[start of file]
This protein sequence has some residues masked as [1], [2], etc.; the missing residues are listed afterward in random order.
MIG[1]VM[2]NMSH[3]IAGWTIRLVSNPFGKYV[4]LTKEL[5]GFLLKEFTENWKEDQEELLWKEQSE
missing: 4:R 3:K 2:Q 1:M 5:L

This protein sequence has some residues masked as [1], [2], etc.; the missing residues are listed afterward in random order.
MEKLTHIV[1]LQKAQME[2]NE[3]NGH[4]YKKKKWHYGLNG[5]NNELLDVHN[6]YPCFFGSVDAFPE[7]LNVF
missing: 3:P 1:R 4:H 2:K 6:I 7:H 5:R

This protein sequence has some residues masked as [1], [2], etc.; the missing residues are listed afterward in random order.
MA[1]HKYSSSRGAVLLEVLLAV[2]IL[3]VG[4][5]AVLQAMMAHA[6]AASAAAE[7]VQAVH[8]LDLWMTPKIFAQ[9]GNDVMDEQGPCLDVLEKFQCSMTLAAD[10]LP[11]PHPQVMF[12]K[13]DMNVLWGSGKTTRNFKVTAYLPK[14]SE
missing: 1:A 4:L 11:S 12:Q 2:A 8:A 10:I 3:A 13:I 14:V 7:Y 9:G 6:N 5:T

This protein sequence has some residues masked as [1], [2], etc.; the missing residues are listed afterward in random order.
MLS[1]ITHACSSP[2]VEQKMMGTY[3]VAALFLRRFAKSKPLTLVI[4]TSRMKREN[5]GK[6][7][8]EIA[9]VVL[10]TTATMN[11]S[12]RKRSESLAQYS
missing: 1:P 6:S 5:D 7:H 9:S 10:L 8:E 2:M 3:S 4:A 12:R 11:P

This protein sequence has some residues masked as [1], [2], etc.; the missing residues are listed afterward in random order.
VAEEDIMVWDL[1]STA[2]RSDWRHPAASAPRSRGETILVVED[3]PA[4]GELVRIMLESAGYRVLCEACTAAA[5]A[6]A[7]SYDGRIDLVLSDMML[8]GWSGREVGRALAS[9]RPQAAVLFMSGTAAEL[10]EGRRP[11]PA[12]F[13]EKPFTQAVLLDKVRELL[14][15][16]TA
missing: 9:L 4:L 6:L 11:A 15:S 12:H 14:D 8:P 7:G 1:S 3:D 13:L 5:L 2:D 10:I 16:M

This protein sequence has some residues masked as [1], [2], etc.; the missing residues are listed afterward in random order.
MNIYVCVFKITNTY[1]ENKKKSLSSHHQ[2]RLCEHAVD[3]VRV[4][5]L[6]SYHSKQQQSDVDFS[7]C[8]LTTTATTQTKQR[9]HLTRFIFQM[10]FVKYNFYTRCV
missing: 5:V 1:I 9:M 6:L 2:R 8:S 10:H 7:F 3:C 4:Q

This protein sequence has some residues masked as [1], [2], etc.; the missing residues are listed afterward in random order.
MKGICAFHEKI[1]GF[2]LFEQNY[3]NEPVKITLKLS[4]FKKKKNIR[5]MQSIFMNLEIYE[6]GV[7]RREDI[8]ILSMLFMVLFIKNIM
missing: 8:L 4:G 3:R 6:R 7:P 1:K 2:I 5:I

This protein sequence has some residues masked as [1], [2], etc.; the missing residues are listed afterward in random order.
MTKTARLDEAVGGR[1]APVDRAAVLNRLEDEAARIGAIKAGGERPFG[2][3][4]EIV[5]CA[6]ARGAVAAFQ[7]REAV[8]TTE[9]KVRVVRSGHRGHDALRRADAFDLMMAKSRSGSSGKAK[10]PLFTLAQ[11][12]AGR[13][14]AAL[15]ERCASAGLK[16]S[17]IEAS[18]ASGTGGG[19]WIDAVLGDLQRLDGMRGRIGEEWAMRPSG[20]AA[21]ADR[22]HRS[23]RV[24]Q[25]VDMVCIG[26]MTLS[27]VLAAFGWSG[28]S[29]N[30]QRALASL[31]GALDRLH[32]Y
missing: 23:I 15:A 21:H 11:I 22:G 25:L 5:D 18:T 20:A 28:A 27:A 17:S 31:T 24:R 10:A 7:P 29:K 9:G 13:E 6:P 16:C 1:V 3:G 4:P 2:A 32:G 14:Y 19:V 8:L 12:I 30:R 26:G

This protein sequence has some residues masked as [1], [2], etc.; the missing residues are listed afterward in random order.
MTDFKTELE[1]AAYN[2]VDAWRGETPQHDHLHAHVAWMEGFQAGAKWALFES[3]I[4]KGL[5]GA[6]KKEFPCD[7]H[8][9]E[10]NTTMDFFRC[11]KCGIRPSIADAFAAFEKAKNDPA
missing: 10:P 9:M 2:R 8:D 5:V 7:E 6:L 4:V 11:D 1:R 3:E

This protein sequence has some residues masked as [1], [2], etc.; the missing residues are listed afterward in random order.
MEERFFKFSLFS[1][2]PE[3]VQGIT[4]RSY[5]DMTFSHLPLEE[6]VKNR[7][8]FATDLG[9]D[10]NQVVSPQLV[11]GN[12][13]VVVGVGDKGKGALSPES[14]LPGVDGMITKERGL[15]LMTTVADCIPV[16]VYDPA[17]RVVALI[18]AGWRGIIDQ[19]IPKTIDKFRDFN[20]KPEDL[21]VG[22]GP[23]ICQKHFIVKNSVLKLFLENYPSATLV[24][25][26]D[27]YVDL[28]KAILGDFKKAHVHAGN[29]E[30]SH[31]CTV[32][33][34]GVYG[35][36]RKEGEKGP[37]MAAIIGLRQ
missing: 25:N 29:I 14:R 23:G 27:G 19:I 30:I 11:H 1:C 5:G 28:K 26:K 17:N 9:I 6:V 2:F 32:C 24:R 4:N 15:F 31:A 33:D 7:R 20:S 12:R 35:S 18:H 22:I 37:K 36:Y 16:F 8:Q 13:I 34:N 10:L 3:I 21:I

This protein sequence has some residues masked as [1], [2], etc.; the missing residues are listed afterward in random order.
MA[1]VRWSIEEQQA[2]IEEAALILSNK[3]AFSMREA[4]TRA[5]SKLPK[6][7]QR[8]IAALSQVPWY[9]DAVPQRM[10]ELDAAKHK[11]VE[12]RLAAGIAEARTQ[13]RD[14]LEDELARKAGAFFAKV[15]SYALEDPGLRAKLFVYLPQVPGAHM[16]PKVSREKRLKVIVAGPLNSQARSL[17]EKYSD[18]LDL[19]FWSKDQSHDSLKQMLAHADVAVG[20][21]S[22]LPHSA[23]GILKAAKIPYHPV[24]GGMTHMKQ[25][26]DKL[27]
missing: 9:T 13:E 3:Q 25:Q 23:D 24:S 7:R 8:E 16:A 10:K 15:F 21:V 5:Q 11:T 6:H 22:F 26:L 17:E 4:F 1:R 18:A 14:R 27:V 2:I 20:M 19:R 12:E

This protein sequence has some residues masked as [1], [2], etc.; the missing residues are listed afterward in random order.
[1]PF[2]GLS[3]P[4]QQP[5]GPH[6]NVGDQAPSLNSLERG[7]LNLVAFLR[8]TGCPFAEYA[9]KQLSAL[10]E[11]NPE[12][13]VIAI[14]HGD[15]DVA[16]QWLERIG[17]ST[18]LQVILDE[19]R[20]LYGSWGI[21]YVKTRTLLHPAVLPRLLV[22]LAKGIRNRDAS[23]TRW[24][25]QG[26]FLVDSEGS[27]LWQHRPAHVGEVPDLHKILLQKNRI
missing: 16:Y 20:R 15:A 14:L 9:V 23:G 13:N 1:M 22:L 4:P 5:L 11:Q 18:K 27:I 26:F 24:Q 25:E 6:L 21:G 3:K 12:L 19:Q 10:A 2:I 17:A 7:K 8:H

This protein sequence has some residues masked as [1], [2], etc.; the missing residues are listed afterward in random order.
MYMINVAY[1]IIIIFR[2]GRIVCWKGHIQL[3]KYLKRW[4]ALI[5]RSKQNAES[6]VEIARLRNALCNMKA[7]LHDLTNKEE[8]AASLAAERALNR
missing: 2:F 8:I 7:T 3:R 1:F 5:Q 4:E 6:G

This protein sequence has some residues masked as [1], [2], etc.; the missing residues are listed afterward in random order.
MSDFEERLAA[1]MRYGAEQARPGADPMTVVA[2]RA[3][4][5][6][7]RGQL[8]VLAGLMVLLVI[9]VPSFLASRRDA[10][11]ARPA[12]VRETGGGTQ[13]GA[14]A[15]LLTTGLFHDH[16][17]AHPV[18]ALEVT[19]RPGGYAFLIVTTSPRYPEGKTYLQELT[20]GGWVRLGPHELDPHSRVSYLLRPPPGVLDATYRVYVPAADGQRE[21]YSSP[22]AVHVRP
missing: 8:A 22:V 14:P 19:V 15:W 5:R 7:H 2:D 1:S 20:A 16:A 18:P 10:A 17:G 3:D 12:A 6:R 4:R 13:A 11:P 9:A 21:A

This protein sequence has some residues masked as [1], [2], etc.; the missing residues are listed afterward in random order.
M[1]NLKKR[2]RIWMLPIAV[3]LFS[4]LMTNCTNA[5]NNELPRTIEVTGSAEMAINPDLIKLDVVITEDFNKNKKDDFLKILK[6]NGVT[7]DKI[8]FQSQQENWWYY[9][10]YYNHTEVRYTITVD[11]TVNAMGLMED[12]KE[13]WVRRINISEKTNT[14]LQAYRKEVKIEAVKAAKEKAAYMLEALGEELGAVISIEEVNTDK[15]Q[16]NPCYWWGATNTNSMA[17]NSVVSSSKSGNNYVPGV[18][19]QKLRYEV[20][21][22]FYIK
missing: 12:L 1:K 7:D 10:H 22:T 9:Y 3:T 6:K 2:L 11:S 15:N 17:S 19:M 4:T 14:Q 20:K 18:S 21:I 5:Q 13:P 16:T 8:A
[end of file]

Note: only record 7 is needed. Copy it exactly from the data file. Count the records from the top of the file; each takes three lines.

This protein sequence has some residues masked as [1], [2], etc.; the missing residues are listed afterward in random order.
MKGICAFHEKI[1]GF[2]LFEQNY[3]NEPVKITLKLS[4]FKKKKNIR[5]MQSIFMNLEIYE[6]GV[7]RREDI[8]ILSMLFMVLFIKNIM
missing: 8:L 4:G 3:R 6:R 7:P 1:K 2:I 5:I